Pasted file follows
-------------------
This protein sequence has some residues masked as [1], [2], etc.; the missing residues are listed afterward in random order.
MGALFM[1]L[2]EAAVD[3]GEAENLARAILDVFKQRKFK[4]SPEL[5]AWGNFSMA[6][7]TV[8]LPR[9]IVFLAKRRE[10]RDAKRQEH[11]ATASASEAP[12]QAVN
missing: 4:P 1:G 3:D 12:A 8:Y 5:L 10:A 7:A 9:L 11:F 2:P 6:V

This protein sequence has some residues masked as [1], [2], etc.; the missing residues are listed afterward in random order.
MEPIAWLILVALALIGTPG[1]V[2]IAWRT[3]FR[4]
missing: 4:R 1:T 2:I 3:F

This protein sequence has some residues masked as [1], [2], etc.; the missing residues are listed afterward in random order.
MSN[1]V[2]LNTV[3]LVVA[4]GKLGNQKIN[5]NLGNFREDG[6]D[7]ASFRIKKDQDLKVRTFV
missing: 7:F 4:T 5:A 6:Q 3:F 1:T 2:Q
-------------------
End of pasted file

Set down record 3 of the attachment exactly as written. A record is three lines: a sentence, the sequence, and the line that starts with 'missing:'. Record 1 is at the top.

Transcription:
This protein sequence has some residues masked as [1], [2], etc.; the missing residues are listed afterward in random order.
MSN[1]V[2]LNTV[3]LVVA[4]GKLGNQKIN[5]NLGNFREDG[6]D[7]ASFRIKKDQDLKVRTFV
missing: 7:F 4:T 5:A 6:Q 3:F 1:T 2:Q